I suspect there may be more spotted owls in California than there are Republicans in positions of power.

Ron Long
October 21, 2022 6:46 pm

California wildfires and Chinese coal, oh my! Don’t stop virtue signaling though. Stupid and proud of it.

October 21, 2022 6:56 pm

I can still see the press conference held near the end of the Woolsey Fire incident when President Trump met Gov Jerry Brown (outgoing) and Gov Gavin Newsom (incoming) on the beach in Malibu, the president offering federal emergency relief funds while stressing the importance of forest management. They nodded their heads and ignored everything he said, bent on their environmentalist climate agenda.
Mean tweets and all, seems President Trump was sort of correct.

Richard Page
Reply to  Rhee
October 22, 2022 4:01 am

Trump was sort of correct on several points where others were massively wrong.

October 21, 2022 7:15 pm

The first issue is the unfounded belief that CO2 has any direct impact on Earth’s energy balance.

Then to move onto the really silly notion that California buying “renewable” energy extractors and batteries from China is going to reduce global CO2 output. China presently consumes 4,300,000,000 tonnes of coal and it continues to climb in order to meet the developed world’s demand for the NutZero stuff.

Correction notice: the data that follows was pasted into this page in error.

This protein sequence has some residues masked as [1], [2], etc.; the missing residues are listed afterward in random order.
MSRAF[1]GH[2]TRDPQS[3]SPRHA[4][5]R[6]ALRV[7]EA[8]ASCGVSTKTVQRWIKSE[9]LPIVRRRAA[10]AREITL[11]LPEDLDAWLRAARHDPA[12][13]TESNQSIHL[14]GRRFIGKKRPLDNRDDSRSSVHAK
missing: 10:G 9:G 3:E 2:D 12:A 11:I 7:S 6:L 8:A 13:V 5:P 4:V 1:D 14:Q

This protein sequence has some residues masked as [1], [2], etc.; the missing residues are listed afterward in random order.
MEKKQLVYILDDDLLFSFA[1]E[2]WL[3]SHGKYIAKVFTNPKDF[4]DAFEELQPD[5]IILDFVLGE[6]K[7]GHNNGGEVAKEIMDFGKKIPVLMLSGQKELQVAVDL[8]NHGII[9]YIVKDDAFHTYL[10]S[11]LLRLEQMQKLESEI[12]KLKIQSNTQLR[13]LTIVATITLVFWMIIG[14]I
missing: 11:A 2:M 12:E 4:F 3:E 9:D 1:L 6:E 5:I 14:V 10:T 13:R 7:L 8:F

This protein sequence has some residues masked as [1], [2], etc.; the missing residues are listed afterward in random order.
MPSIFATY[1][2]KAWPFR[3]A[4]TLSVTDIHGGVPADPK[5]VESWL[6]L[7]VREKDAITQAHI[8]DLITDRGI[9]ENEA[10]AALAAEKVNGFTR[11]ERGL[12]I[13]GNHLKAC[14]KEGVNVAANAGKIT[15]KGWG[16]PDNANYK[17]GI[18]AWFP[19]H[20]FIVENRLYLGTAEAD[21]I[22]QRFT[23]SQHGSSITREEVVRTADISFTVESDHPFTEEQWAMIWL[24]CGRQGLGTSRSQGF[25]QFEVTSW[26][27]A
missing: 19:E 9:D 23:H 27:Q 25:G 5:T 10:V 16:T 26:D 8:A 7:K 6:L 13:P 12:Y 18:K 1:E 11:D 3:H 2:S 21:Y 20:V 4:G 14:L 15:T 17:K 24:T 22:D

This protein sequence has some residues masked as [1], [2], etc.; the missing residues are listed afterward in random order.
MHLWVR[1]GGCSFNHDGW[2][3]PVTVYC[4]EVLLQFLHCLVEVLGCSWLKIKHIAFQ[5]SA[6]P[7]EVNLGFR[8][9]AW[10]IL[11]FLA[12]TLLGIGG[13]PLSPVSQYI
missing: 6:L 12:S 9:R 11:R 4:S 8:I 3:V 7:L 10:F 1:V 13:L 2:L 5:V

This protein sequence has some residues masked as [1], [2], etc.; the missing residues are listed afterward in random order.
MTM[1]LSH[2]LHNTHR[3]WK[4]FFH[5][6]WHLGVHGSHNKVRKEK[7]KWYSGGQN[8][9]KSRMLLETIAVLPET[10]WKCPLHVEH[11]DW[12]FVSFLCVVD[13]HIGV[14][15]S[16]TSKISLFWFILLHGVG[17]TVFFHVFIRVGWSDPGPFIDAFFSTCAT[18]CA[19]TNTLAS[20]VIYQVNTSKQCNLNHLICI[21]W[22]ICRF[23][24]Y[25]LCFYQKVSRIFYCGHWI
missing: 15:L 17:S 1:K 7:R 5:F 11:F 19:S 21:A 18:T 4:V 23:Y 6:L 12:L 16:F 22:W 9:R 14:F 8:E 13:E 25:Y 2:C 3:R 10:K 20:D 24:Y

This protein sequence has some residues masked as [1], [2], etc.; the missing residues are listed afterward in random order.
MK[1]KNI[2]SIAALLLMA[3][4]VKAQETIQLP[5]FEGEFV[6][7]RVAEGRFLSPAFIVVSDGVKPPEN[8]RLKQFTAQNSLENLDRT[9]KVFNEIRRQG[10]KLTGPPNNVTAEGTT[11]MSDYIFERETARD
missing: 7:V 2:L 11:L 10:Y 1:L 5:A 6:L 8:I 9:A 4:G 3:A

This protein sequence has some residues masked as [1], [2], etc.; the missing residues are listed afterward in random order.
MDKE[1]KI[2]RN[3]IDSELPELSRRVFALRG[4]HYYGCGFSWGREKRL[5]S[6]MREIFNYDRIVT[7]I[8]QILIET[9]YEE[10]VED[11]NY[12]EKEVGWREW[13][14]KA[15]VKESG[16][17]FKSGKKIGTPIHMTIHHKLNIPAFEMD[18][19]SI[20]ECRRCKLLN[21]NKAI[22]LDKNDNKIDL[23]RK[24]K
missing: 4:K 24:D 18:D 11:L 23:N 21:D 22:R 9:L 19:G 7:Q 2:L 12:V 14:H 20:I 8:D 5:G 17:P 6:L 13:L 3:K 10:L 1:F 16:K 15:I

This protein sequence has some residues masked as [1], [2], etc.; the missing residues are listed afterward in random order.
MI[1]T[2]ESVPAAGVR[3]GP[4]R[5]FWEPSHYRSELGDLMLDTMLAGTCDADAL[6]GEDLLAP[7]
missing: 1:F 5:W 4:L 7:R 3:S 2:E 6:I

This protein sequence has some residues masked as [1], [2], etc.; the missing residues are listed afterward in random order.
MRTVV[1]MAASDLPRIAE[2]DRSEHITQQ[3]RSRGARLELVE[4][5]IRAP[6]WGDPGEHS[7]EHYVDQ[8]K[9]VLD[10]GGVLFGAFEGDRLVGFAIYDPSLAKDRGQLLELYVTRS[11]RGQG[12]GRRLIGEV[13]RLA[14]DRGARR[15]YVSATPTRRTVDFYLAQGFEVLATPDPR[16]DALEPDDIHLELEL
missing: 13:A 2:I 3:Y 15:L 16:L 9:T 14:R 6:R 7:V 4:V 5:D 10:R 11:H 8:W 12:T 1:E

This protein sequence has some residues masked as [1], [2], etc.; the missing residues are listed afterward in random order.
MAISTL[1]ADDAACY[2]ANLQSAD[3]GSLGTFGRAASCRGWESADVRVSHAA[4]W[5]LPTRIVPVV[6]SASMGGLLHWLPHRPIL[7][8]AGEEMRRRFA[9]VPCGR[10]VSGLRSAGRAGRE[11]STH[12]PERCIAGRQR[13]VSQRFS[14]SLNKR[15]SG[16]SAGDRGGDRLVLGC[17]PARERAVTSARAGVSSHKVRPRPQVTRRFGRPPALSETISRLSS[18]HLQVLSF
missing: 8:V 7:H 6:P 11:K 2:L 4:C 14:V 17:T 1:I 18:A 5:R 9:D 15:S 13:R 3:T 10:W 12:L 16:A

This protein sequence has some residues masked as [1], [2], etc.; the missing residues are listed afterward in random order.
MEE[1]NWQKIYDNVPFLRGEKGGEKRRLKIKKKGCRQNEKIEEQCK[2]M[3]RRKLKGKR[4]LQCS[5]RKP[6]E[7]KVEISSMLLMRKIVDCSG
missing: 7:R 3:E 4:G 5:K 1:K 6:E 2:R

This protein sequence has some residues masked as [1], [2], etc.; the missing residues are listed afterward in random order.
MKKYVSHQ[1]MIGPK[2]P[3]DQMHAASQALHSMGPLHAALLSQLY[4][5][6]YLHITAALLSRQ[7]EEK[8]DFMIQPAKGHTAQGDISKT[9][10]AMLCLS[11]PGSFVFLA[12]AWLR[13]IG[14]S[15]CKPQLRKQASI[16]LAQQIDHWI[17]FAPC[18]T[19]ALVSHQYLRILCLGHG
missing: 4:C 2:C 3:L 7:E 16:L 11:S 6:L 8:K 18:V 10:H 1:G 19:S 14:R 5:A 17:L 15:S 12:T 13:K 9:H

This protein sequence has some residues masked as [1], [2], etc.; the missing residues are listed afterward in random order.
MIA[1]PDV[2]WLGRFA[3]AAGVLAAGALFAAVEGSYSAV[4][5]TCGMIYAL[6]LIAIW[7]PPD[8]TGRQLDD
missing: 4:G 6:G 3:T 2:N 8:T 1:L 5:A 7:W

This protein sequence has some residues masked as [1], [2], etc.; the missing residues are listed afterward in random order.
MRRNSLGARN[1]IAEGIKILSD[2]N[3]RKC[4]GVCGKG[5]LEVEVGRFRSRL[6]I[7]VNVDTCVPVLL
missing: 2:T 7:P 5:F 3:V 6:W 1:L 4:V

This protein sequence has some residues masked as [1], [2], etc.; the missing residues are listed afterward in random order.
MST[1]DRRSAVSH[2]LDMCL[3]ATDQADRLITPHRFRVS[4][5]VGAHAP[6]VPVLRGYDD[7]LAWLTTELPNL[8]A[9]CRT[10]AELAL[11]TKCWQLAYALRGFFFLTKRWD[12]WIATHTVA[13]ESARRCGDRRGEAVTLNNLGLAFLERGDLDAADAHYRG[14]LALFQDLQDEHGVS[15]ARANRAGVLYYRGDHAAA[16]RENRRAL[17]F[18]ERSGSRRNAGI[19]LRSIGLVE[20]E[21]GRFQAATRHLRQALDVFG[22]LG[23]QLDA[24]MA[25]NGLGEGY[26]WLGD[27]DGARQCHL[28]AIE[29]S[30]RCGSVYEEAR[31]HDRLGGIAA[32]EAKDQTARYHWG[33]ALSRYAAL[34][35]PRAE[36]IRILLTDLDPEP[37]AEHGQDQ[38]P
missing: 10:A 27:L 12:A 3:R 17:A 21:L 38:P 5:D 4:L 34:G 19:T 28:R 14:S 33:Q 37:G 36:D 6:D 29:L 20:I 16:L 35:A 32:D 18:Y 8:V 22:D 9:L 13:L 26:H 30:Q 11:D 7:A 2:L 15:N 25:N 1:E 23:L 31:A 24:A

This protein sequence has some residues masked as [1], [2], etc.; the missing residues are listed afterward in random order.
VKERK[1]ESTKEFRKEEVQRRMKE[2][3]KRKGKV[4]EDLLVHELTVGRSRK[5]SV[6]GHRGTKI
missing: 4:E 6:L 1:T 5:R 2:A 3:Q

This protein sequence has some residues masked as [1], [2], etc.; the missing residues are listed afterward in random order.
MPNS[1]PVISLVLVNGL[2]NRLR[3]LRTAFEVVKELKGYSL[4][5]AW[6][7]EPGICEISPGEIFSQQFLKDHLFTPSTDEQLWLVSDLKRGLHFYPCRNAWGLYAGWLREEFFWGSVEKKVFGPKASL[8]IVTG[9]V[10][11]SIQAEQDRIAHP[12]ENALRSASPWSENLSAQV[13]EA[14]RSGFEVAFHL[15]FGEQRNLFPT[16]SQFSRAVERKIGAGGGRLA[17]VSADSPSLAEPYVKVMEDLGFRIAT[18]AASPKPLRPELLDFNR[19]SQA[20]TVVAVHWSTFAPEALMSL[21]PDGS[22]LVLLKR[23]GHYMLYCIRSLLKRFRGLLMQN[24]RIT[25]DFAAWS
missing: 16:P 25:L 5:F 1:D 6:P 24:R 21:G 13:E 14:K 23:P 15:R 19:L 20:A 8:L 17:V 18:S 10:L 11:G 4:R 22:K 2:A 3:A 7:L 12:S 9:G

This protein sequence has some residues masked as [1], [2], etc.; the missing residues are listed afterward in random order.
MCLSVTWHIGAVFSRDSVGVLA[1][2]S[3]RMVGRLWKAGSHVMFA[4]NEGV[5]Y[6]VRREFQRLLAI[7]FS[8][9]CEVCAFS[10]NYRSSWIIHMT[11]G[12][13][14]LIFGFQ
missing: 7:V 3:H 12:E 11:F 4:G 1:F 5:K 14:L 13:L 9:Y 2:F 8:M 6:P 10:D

October 21, 2022 7:41 pm

Unfortunately this is the type of news some, don’t know how many, rely on.

Reply to  markl
October 21, 2022 8:47 pm

Low information voters they are called

Kit P
October 21, 2022 7:50 pm

First I would question if Califonia has done anything to reduce ghg emissions over the last 20 years. Having lived in Califonia and worked at a now closed nuke plant, I have noticed many misleading smoke and mirror statements.

As a result of losing my nuke job in Califonia, I ended up in Washington State on among other things forest heath issues, Now that the air and water has been cleaned up in the US, our biggest environmental problem is forest health in the semi-arid west.

One solution is removing excess wood and burning it to make electricity.

The problem is demographics. Not a lot of voters in the semi-arid west’.

For the idiots at WUWT who have one issue, I am not saying burning wood is a good solution for climate change. I am saying it one of many solutions to a real environmental problem.

Reply to  Kit P
October 21, 2022 10:27 pm

Agree, wood *should* be used, despite city dwellers having opinions on how.

Just checked a clear cut acre yesterday, it is growing really fast. We just need more options to do forestry neatly without making such a mess.

Burning wood is a better idea than leaving it to rot, meaning emissions, no energy. At 420ppm, forest grows faster and the cycle shortens.

Reply to  Dorn
October 22, 2022 4:01 am